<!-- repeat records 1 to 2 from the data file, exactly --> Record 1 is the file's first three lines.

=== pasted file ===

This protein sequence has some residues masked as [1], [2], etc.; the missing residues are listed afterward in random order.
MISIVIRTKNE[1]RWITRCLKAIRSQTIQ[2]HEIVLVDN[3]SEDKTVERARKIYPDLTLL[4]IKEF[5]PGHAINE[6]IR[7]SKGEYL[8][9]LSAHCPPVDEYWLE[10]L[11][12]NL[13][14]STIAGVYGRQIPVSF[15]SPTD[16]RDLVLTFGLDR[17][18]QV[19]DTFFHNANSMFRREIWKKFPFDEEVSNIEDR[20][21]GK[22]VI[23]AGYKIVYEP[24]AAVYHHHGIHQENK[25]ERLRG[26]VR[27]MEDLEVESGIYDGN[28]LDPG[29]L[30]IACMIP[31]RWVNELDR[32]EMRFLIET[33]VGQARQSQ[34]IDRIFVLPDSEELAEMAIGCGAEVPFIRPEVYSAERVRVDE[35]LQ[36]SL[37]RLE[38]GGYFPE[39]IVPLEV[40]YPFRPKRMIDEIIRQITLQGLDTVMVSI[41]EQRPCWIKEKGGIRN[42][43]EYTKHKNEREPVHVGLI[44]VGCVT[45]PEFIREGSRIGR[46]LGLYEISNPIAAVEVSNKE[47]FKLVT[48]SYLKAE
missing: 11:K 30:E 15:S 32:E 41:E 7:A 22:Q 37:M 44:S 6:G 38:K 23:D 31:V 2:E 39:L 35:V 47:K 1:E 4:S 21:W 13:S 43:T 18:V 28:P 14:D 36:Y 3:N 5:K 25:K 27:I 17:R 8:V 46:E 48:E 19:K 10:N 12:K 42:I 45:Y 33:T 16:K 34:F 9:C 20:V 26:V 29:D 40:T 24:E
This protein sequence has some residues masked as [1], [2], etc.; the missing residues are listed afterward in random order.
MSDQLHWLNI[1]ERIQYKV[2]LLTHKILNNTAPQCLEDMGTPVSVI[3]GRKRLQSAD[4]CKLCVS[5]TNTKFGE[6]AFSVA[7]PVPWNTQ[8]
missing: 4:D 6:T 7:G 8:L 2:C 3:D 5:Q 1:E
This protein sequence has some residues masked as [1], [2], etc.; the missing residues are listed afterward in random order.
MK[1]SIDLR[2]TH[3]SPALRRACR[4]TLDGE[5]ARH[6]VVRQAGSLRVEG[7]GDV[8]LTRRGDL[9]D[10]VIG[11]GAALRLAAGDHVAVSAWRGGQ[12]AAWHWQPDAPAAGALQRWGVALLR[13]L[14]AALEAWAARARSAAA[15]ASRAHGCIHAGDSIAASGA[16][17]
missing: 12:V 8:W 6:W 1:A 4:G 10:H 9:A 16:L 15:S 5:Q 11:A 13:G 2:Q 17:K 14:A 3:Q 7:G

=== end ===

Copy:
This protein sequence has some residues masked as [1], [2], etc.; the missing residues are listed afterward in random order.
MISIVIRTKNE[1]RWITRCLKAIRSQTIQ[2]HEIVLVDN[3]SEDKTVERARKIYPDLTLL[4]IKEF[5]PGHAINE[6]IR[7]SKGEYL[8][9]LSAHCPPVDEYWLE[10]L[11][12]NL[13][14]STIAGVYGRQIPVSF[15]SPTD[16]RDLVLTFGLDR[17][18]QV[19]DTFFHNANSMFRREIWKKFPFDEEVSNIEDR[20][21]GK[22]VI[23]AGYKIVYEP[24]AAVYHHHGIHQENK[25]ERLRG[26]VR[27]MEDLEVESGIYDGN[28]LDPG[29]L[30]IACMIP[31]RWVNELDR[32]EMRFLIET[33]VGQARQSQ[34]IDRIFVLPDSEELAEMAIGCGAEVPFIRPEVYSAERVRVDE[35]LQ[36]SL[37]RLE[38]GGYFPE[39]IVPLEV[40]YPFRPKRMIDEIIRQITLQGLDTVMVSI[41]EQRPCWIKEKGGIRN[42][43]EYTKHKNEREPVHVGLI[44]VGCVT[45]PEFIREGSRIGR[46]LGLYEISNPIAAVEVSNKE[47]FKLVT[48]SYLKAE
missing: 11:K 30:E 15:S 32:E 41:E 7:A 22:Q 37:M 44:S 6:G 38:K 23:D 31:V 2:E 39:L 35:V 47:K 1:E 4:S 21:W 13:S 43:T 18:V 28:P 14:D 36:Y 3:N 5:K 25:K 27:I 17:R 8:V 46:E 48:E 19:K 10:N 12:K 42:I 45:Y 33:T 16:K 34:F 9:C 20:V 26:V 29:D 40:T 24:E
This protein sequence has some residues masked as [1], [2], etc.; the missing residues are listed afterward in random order.
MSDQLHWLNI[1]ERIQYKV[2]LLTHKILNNTAPQCLEDMGTPVSVI[3]GRKRLQSAD[4]CKLCVS[5]TNTKFGE[6]AFSVA[7]PVPWNTQ[8]
missing: 4:D 6:T 7:G 8:L 2:C 3:D 5:Q 1:E